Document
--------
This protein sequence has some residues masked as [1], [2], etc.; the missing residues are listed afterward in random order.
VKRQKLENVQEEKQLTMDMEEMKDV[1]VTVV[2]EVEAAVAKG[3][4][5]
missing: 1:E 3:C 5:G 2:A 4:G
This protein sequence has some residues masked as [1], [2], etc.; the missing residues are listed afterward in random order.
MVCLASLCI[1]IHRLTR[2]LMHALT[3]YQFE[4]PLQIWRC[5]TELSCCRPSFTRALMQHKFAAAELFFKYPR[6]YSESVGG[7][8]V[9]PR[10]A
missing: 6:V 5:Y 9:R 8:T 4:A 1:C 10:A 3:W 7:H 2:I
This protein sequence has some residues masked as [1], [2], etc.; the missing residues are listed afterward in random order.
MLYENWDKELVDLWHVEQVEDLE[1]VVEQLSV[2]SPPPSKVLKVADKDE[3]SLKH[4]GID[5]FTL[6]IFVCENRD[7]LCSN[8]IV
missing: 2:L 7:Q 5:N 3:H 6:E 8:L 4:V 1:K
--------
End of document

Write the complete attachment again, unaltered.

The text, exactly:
This protein sequence has some residues masked as [1], [2], etc.; the missing residues are listed afterward in random order.
VKRQKLENVQEEKQLTMDMEEMKDV[1]VTVV[2]EVEAAVAKG[3][4][5]
missing: 1:E 3:C 5:G 2:A 4:G
This protein sequence has some residues masked as [1], [2], etc.; the missing residues are listed afterward in random order.
MVCLASLCI[1]IHRLTR[2]LMHALT[3]YQFE[4]PLQIWRC[5]TELSCCRPSFTRALMQHKFAAAELFFKYPR[6]YSESVGG[7][8]V[9]PR[10]A
missing: 6:V 5:Y 9:R 8:T 4:A 1:C 10:A 3:W 7:H 2:I
This protein sequence has some residues masked as [1], [2], etc.; the missing residues are listed afterward in random order.
MLYENWDKELVDLWHVEQVEDLE[1]VVEQLSV[2]SPPPSKVLKVADKDE[3]SLKH[4]GID[5]FTL[6]IFVCENRD[7]LCSN[8]IV
missing: 2:L 7:Q 5:N 3:H 6:E 8:L 4:V 1:K